March 11, 2020: The Day COVID-19 Became Real for America, and What’s Happened Since

The COVID-19 pandemic not only sickened and killed people, it closed restaurants, emptied out the schools and stressed many residents who had to adjust to being confined to their homes. (Sources: UAB and Tom Gordon)

The first time the world found out about the coronavirus now known as COVID-19 was through an announcement of the first case in the Wuhan province of China on the last day of 2019.

That was the start of the virus that has now spread around the world. But COVID-19 didn’t really hit home for Americans until March 11, 2020 — a day that changed the country.

One year ago Thursday, the World Health Organization declared the fast-spreading outbreak to be a pandemic. Before then, there were more cases in Europe than China, with Italy hardest hit. That soon changed.

The WHO announcement didn’t make many waves in the United States that morning. But later that evening, it was the sports world that gave Americans their first glimpse of how everyone’s world was about to turn upside down.

Viewers on ESPN saw history unfold at Chesapeake Energy Arena in Oklahoma City, where three referees from the National Basketball Association were in an intense courtside conversation with Utah Jazz coach Quin Snyder and his Oklahoma City Thunder counterpart, Billy Donovan. Minutes before their teams were scheduled to play, Jazz center Rudy Gobert tested positive for COVID. NBA Commissioner Adam Silver made a nearly instantaneous decision to shut the entire league down, sending fans in Oklahoma City home with scant explanation.

Other leagues quickly followed suit. The National Hockey League suspended play the next day, Major League Baseball canceled the start of spring training, Major League Soccer halted its 2021 season two weeks after it began. The PGA Tour halted the Players Championship golf tournament after one round of play, and NASCAR called off its weekend of racing at Atlanta. College sports were also stopped, with the NCAA men’s and women’s national basketball championships eventually canceled and all spring sports wiped out entirely.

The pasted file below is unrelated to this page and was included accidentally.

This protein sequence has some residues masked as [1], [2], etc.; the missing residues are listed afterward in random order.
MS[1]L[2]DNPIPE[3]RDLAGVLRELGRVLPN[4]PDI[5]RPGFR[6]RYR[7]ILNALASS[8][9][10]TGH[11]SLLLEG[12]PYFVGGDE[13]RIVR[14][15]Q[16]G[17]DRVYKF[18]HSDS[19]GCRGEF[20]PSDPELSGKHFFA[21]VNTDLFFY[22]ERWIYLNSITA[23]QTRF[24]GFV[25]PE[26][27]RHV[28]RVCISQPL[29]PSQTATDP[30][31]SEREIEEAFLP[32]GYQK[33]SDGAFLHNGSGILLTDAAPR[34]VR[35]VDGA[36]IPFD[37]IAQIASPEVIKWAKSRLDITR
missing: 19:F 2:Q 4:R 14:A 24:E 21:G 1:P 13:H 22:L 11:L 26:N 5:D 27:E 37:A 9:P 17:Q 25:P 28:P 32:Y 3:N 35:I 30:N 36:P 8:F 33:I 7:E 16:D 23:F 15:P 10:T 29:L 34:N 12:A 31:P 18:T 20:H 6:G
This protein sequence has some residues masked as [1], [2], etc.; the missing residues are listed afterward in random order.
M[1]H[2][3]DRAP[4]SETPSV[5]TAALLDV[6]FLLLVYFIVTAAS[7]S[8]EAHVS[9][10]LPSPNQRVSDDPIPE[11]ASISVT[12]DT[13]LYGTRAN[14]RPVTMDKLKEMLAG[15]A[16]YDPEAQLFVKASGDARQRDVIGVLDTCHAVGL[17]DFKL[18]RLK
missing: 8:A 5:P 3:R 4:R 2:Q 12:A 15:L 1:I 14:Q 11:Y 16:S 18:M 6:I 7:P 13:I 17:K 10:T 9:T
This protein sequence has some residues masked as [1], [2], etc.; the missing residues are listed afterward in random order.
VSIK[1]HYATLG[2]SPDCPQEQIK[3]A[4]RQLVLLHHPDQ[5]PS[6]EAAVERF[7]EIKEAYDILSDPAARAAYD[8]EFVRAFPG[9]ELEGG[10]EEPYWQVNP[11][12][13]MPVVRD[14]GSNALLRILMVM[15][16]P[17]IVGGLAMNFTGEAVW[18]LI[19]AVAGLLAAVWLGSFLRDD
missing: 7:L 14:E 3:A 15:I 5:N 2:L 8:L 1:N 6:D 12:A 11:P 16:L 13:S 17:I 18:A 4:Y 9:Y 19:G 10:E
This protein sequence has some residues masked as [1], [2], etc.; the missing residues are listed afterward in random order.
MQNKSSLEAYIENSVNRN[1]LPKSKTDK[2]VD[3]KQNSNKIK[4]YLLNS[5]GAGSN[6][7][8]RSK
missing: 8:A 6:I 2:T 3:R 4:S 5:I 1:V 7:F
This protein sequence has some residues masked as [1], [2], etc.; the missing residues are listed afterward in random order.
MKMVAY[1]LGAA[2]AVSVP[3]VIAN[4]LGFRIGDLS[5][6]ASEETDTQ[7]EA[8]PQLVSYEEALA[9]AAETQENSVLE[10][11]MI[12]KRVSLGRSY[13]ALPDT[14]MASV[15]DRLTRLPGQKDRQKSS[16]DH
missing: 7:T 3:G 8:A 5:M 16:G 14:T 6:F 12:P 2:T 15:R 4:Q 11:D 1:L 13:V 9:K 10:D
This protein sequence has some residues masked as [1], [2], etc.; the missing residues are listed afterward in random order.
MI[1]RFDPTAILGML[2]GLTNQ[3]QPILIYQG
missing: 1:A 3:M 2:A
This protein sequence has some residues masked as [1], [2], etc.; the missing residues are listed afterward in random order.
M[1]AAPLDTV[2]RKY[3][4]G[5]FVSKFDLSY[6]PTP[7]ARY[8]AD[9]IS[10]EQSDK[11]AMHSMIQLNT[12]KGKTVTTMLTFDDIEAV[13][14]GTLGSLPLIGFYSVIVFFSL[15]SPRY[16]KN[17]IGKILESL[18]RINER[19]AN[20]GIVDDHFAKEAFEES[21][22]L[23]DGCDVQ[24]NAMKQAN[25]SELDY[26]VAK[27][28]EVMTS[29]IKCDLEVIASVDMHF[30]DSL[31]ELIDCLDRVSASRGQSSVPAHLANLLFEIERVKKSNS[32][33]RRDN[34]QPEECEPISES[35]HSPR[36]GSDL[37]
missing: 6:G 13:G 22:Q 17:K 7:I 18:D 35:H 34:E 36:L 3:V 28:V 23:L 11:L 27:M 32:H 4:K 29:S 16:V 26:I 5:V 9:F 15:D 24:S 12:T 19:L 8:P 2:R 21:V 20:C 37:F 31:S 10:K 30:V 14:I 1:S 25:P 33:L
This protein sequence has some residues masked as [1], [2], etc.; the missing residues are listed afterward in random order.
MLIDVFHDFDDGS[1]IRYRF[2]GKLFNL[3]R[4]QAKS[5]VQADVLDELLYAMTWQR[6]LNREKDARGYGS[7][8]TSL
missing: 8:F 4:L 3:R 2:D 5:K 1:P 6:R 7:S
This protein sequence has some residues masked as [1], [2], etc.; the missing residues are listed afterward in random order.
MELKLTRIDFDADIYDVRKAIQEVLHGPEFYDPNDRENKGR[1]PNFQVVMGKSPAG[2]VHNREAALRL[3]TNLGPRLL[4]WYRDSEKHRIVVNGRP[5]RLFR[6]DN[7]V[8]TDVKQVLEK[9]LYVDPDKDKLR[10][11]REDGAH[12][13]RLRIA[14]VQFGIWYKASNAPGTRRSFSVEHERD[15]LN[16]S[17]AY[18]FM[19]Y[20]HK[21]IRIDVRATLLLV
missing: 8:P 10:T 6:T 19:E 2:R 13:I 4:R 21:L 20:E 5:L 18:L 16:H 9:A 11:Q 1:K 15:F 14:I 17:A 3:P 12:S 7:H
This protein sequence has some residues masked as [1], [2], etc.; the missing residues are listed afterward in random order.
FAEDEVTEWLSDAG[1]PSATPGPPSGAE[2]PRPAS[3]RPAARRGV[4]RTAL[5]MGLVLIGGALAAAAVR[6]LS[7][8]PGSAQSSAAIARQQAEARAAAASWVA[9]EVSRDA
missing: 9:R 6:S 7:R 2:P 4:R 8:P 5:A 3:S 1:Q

The shutdowns marked the beginning of a series of events that changed virtually every facet of American life. In the days to come, schools of all levels were closed while administrators figured out what to do next. Churches moved their weekend services to livestreaming video before empty sanctuaries or canceled the services altogether; participation plummeted in the weeks to come.

Governments put severe limitations on business operations, especially retailers and hospitality industries. Restaurants, in particular, suddenly saw customers banned from their dining rooms, forcing some to close — sometimes permanently. Food and grocery delivery became the norm, with companies such as DoorDash and GrubHub thriving while other businesses were in peril.

School systems soon realized that COVID was not going away anytime soon and developed plans for virtual education — teaching students in their homes using computers and videoconferencing software. That became a problem for some parents whose children would be staying at home while they were at work, until they soon learned they would be working from home, as well. “Zoom” became more than just the name for a popular brand of conferencing app; the word was applied to anything using conferencing by internet.

In a year when a fever-pitch presidential campaign was already occupying much of public discourse, the pandemic only served to push that discourse into overdrive. President Donald Trump and his Democratic challengers, including eventual election winner Joe Biden, focused on the virus in different ways, with Trump often battling health officials over the course of action needed to stop COVID. The issue became, along with Trump’s accusations of election fraud, the central focus of the election.

State leaders, including Alabama Gov. Kay Ivey, struggled to persuade a skeptical public to stay home, or at least wear face masks to stop the spread. “Social distancing” became a new catch phrase, either to be promoted or ridiculed. Ivey’s announcements of revised public health measures became a routine and remain so today.

As the year wore on, the numbers of those infected grew rapidly, and the death toll climbed, as well. As the end-of-year holidays brought families together, much to the consternation of health officials, the numbers spiked. Hospitals found their capacities for COVID patients stretched beyond limits. In Alabama, the number of new cases each day passed 4,000, and daily deaths reached triple digits for the first time. The crisis reached its peak in the state on Jan. 11, exactly 10 months after the pandemic declaration.